Building Empathy into Revenue Cycle Management: The Tegria Approach
The Tegria Blog Feb 05, 2021
Audits of any variety don’t typically come with a positive connotation. Close inspection usually turns up a laundry list of “things you’re doing wrong.” And that’s hard to swallow — unless you’re looking to improve.
No one likes an audit. But we’ve found that auditing coders on an individual basis along with an external coding compliance audit can bring any quality issues to the forefront so they can be addressed in a timely manner. And, when done with the right intention, style, and frequency, medical coding audits will actually improve coding accuracy when feedback is given to providers and coders.
Audit for education
Partnership building among auditors, coders, and providers can pay big dividends. If both auditor and coder/provider regard audits as a time to learn, they can be mutually beneficial. Especially with providers, an auditor can learn more of the provider’s thought patterns and a greater understanding of the practice of medicine. When working with coders, attitude and mutual respect builds trust. Neither providers, coders, nor auditors know it all when it comes to the complexity of medical coding, and that’s why constant learning is vital.
Audit for quality over productivity
Speed has no merit when errors are present. No one will argue that quality and productivity are both imperative, but productivity without quality leads to denials, and worse. If you’re wondering how or why you should start auditing coders to improve quality, here are three things you should know:
1. Establish a quality assurance (QA) process with standardized measures of coding quality performance.
Your coding audit acts like a baseline indicator of coding accuracy. First and foremost, it helps you identify root causes for coding errors, but more than that, it will also point to strengths and weaknesses in your coders, and that will help you set your coder education goals.
2. Determine the frequency and style.
If you’re not doing internal coding audits at all, you know you just need to start. But “how often” is a valid question. Once a month? Quarter? Year? There is actually no right or wrong answer, but there are parameters that will help you determine what’s right for your operation. Specialties that are deemed complex may require a more frequent auditing schedule. New hires or coding a new specialty may also require a more frequent audit schedule. The important part is determining the schedule.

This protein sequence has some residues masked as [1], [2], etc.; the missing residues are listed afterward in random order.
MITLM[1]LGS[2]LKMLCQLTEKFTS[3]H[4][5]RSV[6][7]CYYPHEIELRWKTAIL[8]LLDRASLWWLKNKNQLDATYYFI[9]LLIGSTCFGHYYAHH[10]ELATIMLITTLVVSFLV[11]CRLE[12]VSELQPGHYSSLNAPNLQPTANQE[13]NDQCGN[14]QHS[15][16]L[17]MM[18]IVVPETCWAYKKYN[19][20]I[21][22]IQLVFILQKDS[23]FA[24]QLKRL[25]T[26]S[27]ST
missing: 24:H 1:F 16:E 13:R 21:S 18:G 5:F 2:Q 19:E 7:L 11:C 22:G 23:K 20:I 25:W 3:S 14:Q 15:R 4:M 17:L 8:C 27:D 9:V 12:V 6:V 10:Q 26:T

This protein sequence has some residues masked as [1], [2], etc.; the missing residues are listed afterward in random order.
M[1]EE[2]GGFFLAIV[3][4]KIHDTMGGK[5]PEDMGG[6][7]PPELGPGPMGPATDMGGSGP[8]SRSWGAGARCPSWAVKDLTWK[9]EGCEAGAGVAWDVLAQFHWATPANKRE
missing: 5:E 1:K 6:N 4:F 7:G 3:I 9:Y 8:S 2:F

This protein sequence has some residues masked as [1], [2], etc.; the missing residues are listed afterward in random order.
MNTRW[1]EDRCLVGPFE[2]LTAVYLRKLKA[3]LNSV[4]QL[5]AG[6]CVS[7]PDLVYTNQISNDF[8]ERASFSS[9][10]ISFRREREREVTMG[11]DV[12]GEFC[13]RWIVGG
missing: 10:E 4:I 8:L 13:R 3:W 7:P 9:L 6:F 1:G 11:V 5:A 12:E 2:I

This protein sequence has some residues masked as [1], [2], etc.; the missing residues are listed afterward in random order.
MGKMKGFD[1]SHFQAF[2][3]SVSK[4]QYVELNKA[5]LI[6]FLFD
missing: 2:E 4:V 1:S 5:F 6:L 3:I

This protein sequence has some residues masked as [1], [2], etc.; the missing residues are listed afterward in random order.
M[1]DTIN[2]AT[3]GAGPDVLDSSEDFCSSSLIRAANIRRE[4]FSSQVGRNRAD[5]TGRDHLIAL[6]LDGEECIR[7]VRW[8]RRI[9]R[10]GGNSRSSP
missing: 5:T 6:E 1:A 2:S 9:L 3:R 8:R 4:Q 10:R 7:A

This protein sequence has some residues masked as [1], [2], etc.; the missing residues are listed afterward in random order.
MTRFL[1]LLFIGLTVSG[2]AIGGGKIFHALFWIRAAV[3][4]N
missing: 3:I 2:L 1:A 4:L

Your coders should want to be audited. Seriously. It should be presented to them as a learning opportunity. Coders who are empowered — who believe that the work they do impacts the entire revenue cycle — will appreciate and even look forward to audits, because they understand they are part of something much bigger than a pile of charts or total charges at the end of each day.
Empowering your coders to do their best will contribute to organizational success.
3. Use your QA process to onboard new coders.
No, not as a scare tactic, but as a reassurance method. We believe that even experienced coders need training and a ramp up period to learn a new specialty, work in a different system, or with previously unfamiliar payers.
When a coder is hired at MediRevv, his or her work is audited to identify and address any issues that may arise as they settle into their position. Monthly audits are performed to keep an eye on their progress. Once a coder completes three consecutive months with 95% or greater coding accuracy, the coder is promoted to “verified” coder status. From that point, quarterly quality audits continue to ensure that high standard is maintained and to provide crucial and consistent feedback to the employee.
Audit for compliance
Coding accuracy is also essential to maintaining compliance. The Medicare Strike Force recently charged 300 individuals with submitting $900 million in fraudulent bills and claims. This is the biggest health care fraud takedown in almost a decade and should serve as a reminder that accuracy (really, honesty) counts. The government takes this seriously and monitors claims to protect public health funds.
Regular external audits of coding operations help ensure compliance with regulations. The American Association of Professional Coders (AAPC) is an excellent source of information on quality assurance and auditing. Consider regular external audits when you need to:
But that’s not all. Like internal coder audits, external audits reveal opportunities for training and process improvements that will ultimately result in a more efficient coding department with fewer errors, reduced denials, and proper claim adjudication.
The true benefit to regular external audits? Peace of mind. And no surprises.
The Bottom Line
Regular audits to provide feedback, identify issues, and monitor compliance can improve the overall quality of your medical coding. Proper coding on current claims reduces the potential for edits and denials, work time to be spent productively. And, perhaps most importantly, while accuracy and compliance are good business practices, they also help to ensure timely adjudication of claims.
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